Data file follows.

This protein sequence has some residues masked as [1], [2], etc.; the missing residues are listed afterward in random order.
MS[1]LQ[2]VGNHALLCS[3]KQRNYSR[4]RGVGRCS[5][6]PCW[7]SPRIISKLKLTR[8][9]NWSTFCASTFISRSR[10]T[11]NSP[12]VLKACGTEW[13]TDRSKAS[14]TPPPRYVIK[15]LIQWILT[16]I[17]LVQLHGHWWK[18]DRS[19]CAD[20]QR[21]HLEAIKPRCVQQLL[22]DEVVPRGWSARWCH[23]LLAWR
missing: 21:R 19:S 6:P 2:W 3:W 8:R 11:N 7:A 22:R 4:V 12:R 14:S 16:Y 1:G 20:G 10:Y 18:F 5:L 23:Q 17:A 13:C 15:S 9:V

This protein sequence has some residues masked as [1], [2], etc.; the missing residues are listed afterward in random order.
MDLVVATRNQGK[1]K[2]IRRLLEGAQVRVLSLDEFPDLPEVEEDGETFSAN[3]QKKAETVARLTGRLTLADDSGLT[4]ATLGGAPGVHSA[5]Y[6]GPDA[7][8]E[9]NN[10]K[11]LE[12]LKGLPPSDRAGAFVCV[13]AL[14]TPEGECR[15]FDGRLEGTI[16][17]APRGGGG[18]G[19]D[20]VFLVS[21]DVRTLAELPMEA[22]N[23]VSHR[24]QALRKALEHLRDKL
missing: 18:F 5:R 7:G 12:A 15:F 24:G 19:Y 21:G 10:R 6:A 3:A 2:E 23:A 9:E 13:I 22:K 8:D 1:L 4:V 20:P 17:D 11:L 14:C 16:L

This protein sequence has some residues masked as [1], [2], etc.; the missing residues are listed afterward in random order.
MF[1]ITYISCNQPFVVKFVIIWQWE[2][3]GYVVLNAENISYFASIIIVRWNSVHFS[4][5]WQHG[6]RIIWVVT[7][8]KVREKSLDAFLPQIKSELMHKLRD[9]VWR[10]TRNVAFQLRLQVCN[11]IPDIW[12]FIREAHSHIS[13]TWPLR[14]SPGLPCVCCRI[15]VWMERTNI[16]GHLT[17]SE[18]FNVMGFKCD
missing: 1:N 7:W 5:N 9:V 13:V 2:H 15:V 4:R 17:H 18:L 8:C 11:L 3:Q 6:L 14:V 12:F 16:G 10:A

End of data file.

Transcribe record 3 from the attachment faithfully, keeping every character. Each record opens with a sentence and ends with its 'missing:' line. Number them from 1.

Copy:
This protein sequence has some residues masked as [1], [2], etc.; the missing residues are listed afterward in random order.
MF[1]ITYISCNQPFVVKFVIIWQWE[2][3]GYVVLNAENISYFASIIIVRWNSVHFS[4][5]WQHG[6]RIIWVVT[7][8]KVREKSLDAFLPQIKSELMHKLRD[9]VWR[10]TRNVAFQLRLQVCN[11]IPDIW[12]FIREAHSHIS[13]TWPLR[14]SPGLPCVCCRI[15]VWMERTNI[16]GHLT[17]SE[18]FNVMGFKCD
missing: 1:N 7:W 5:N 9:V 13:V 2:H 15:V 4:R 17:H 18:L 8:C 11:L 3:Q 6:L 14:V 12:F 16:G 10:A